Movie Quotes, Half-Stories and other Presentation Problems
I love movie quotes. They help connect people through a shared experience, even though the movie was watched separately. Magic. Except…when you use the movie quote in a meeting and there are people who did not see the movie or do not remember the quote.Then the opposite happens- people in the meeting feel left out and often annoyed.
Movies are not the only references. The same thing happens when you use expressions like-
- “I’m sure you all have heard the story…”
- “Like the old-joke goes…”
- “Sports legend (insert name here) was famous for…”
I can feel my age in the moments I try to use a reference to the movie “The Godfather” or make the statement “No one got fired for buying IBM.” I lose a chunk of the group to whom I am speaking because they don’t have the reference.
What to do:
- Tell the whole story – If you have a key story, which is critical for creating memorable points in a presentation, tell the whole story rather than assuming your audience has the same reference. To slim-down the story, prepare it and script it in advance.
- Frame the story – In your presentation, a good story is more meaningful when it illustrates a point. When you have told your story, summarize what it meant to the audience.
- Clean out the non-compelling references – Dropping lots of references to pop-culture and historical references can become distracting. Tell fewer stories and you will create a more memorable discussion.
The Power of a Sales Bucket List
I just turned 50. I know it’s just a number, still…. The day itself passed without much fanfare and I truly did not feel much different than the day before. Over the course of the next few days, however, I did start to consider what were my past milestones and what I want my future ones to be. Of course, a bucket list is bigger than your career. We do spend a lot of our time working, so having a few items from a sales career on the list makes sense.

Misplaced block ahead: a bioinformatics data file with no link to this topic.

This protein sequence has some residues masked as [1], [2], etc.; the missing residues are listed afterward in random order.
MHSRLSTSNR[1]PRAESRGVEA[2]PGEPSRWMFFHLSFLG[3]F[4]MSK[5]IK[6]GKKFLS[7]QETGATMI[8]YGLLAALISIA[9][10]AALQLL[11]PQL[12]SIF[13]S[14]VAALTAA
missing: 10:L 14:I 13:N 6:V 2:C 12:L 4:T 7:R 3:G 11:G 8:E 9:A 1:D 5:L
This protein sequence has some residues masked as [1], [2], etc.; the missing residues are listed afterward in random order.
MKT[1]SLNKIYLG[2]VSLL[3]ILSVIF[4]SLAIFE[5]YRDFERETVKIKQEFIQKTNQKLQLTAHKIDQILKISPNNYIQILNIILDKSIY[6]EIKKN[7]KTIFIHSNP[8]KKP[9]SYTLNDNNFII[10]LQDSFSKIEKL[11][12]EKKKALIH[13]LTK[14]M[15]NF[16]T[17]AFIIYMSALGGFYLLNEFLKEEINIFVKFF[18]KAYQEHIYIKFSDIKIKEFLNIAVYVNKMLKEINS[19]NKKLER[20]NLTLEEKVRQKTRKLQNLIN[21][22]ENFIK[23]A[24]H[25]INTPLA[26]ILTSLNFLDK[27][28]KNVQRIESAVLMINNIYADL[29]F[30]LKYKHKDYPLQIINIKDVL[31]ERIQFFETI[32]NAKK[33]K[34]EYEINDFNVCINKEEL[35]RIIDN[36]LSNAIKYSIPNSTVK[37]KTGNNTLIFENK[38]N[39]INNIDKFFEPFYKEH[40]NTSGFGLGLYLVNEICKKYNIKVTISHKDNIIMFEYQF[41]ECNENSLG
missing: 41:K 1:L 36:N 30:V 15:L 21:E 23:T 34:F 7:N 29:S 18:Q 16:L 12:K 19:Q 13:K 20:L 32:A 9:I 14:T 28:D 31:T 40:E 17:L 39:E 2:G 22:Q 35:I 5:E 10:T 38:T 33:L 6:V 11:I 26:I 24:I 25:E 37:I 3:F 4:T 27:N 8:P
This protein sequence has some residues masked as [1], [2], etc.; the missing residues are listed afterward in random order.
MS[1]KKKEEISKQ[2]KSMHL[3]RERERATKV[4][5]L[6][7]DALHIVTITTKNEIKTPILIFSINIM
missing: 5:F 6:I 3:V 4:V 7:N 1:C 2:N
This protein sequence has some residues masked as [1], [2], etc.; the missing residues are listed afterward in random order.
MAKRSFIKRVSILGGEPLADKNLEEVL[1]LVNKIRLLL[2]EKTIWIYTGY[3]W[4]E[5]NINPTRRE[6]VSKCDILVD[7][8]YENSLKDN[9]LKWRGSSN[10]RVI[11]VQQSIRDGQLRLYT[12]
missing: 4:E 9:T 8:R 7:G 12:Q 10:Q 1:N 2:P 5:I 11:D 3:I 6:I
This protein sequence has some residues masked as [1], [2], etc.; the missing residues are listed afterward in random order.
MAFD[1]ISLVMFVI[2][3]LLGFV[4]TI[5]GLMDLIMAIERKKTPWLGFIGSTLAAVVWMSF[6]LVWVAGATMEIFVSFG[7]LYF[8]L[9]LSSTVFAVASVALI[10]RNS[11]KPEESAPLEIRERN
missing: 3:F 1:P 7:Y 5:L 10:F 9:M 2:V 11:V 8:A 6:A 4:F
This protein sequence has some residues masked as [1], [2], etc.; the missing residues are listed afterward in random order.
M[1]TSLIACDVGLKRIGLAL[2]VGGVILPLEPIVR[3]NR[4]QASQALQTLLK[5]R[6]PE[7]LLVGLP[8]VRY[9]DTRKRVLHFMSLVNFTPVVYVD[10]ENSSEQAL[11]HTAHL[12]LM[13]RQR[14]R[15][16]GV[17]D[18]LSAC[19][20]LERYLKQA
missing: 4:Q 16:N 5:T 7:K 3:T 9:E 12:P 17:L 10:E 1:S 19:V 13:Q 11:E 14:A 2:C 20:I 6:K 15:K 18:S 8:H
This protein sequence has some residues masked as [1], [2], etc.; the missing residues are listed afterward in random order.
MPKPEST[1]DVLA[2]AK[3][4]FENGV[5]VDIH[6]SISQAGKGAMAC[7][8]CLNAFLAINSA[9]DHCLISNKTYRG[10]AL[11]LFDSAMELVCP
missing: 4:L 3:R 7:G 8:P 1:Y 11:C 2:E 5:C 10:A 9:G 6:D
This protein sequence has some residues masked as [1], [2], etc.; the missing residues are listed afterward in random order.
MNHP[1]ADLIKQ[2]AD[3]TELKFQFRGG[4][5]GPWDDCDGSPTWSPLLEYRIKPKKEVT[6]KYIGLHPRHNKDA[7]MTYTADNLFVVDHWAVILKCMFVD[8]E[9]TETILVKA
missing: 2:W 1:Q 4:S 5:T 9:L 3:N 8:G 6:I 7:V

I challenge you to make a bucket list for your sales career.
To help you get started, here are some challenges to consider:
- What is the size of the biggest sale you would like to land?
- Is there a company with whom you have always wanted to work?
- How many people would you like to successfully mentor?
- If you are a local or regional sales person, would you like to set a goal of closing a national or international customer?
- Would you challenge yourself to publish a book on your knowledge, participate in a nationally recognized panel on the topic or record a nationally distributed video on your insights?
Here are a few of my own:
- Close an 11-figure contract.
- Write a New York Times bestseller on selling.
- Speak to an audience of greater than 10,000 at one event.
Bucket lists are big items that challenge you. These ones challenge me. What is on your list?
It is hard for anyone to feel deterioration or appreciate prevention. You can only really feel relief or crisis. If you sell qualities such as reliability, your buyer can only truly understand it if they have experienced failure.